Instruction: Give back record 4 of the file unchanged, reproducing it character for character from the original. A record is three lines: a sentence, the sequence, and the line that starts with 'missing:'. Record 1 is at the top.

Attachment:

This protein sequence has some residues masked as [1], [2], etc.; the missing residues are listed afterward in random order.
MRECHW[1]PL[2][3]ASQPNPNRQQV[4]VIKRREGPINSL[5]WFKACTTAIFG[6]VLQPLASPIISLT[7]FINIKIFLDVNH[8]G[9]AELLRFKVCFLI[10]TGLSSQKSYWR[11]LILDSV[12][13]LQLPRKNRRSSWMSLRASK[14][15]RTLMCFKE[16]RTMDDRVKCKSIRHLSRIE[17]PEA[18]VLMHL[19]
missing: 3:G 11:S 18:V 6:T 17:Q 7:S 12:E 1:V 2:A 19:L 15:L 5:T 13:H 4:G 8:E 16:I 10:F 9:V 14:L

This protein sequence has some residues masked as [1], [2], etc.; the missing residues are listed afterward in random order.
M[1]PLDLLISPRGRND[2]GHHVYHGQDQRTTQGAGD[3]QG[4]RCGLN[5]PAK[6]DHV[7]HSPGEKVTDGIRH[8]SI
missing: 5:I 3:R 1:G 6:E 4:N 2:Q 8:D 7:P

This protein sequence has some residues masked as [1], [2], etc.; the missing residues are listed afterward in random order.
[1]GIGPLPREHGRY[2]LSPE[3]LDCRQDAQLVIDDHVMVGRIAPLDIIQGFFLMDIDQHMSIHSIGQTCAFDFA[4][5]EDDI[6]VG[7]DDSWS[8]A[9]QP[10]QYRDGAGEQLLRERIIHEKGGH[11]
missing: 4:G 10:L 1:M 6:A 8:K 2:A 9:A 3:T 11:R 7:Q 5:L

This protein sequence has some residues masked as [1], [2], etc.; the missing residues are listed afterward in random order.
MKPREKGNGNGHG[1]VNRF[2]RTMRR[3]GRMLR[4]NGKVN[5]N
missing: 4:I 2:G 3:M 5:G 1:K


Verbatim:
This protein sequence has some residues masked as [1], [2], etc.; the missing residues are listed afterward in random order.
MKPREKGNGNGHG[1]VNRF[2]RTMRR[3]GRMLR[4]NGKVN[5]N
missing: 4:I 2:G 3:M 5:G 1:K